Volume 19, Fall 2006
Nuremberg Trials 60th Anniversary
Nazi Medical Trial
Opening Statement of the Prosecution
by Brigadier General Telford Taylor
December 9, 1946
The defendants in this case are charged with murders, tortures, and other atrocities committed in the name of medical science. The victims of these crimes are numbered in the hundreds of thousands. A handful only are still alive; a few of the survivors will appear in this courtroom. But most of these miserable victims were slaughtered outright or died in the course of the tortures to which they were subjected.
The charges against the defendants are brought in the name of the United States of America. They are being tried by a court of American judges. The responsibilities thus imposed upon the representatives of the United States, prosecutors and judges alike, are grave and unusual. It is owed, not only to the victims and to the parents and children of the victims, that just punishment be imposed on the guilty, but also to the defendants that they be accorded a fair hearing and decision. Such responsibilities are the ordinary burden of any tribunal. Far wider are the duties which we must fulfill here.
At the very outset of the Medical Case, Prosecutor Telford Taylor outlined why it was essential that the behavior of medical personnel in the Third Reich be scrutinized.
These larger obligations run to the peoples and races on whom the scourge of these crimes was laid. The mere punishment of defendants, or even of thousands of others equally guilty, can never redress the terrible injuries which the Nazis visited on these unfortunate peoples. For them it is far more important that these incredible events be established by clear and public proof, so that no one can ever doubt that they were fact and not fable; and that this Court, as the agent of the United States and as the voice of humanity, stamp these acts, and the ideas which engendered them, as barbarous and criminal.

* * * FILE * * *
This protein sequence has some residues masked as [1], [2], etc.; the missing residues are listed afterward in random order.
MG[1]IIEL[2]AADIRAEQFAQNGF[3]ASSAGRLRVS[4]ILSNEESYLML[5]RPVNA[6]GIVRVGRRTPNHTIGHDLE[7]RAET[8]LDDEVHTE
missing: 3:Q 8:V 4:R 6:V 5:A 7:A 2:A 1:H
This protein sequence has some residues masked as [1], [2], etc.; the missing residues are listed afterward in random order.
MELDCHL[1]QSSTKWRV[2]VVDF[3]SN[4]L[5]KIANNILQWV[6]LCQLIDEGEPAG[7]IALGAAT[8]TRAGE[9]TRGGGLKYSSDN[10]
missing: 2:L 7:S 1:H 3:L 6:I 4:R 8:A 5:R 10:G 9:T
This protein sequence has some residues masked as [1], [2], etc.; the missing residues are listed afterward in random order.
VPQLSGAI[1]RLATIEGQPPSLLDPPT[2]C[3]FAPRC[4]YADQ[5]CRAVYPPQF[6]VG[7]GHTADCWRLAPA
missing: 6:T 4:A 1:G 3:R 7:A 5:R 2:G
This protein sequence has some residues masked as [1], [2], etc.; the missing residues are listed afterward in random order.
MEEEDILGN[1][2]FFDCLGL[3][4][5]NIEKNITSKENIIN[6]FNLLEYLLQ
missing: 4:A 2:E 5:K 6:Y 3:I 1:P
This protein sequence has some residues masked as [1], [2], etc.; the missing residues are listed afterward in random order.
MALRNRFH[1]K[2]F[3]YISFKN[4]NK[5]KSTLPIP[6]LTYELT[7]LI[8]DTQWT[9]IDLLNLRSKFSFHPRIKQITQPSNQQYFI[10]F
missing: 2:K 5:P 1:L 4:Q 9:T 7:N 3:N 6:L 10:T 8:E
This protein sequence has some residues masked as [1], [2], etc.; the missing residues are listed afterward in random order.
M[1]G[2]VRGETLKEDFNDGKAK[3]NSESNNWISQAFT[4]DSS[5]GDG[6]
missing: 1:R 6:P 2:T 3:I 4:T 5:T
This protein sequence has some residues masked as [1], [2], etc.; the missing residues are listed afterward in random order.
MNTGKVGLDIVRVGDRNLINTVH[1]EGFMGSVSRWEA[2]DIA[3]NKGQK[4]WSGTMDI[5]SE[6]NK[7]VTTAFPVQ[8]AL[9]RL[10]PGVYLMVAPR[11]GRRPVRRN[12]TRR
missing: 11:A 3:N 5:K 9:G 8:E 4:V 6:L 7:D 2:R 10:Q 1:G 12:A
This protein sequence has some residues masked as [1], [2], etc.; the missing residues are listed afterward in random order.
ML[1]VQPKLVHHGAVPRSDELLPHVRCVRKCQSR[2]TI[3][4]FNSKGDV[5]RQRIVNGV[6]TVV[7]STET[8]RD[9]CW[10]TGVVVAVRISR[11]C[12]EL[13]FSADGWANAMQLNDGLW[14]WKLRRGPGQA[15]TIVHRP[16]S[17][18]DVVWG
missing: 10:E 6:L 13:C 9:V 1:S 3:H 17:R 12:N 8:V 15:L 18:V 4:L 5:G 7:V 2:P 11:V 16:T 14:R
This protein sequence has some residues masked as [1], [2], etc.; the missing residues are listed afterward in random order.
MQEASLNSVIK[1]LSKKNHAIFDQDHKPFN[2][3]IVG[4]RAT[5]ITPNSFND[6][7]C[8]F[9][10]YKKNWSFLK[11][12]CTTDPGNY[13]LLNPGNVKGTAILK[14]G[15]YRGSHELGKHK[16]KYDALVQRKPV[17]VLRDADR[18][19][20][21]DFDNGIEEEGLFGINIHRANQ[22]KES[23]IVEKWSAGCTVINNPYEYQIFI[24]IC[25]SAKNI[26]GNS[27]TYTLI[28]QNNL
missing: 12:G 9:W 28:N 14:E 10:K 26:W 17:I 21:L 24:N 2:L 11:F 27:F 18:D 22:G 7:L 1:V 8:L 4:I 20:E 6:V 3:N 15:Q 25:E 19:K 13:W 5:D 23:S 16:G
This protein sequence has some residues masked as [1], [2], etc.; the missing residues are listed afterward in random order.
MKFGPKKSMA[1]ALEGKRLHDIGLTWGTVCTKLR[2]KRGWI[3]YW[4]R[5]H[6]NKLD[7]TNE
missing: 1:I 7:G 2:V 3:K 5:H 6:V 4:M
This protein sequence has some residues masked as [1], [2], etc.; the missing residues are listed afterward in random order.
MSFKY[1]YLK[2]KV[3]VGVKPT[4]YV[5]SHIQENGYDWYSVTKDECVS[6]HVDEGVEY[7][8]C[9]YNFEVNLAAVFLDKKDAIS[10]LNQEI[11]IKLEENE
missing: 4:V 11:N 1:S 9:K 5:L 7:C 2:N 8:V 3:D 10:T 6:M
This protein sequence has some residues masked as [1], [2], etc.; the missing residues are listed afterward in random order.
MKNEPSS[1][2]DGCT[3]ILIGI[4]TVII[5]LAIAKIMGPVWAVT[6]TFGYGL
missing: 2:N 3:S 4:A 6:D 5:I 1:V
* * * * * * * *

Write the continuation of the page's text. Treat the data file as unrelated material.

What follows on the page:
A nation which deliberately infects itself with poison will inevitably sicken and die. These defendants and others turned Germany into an infernal combination of a lunatic asylum and a charnel house. Neither science, nor industry, nor the arts could flourish in such a foul medium. The country could not live at peace and was fatally handicapped for war. I do not think the German people have as yet any conception of how deeply the criminal folly that was Nazism bit into every phase of German life, or of how utterly ravaging the consequences were. It will be our task to make these things clear.
These are the high purposes which justify the establishment of extraordinary courts to hear and determine this case and others of comparable importance. That murder should be punished goes without the saying, but the full performance of our task requires more than the just sentencing of these defendants. Their crimes were the inevitable result of the sinister doctrines which they espoused, and these same doctrines sealed the fate of Germany, shattered Europe, and left the world in ferment. Wherever those doctrines may emerge and prevail, the same terrible consequences will follow. That is why a bold and lucid consummation of these proceedings is of vital importance to all nations. That is why the United States constituted this Tribunal.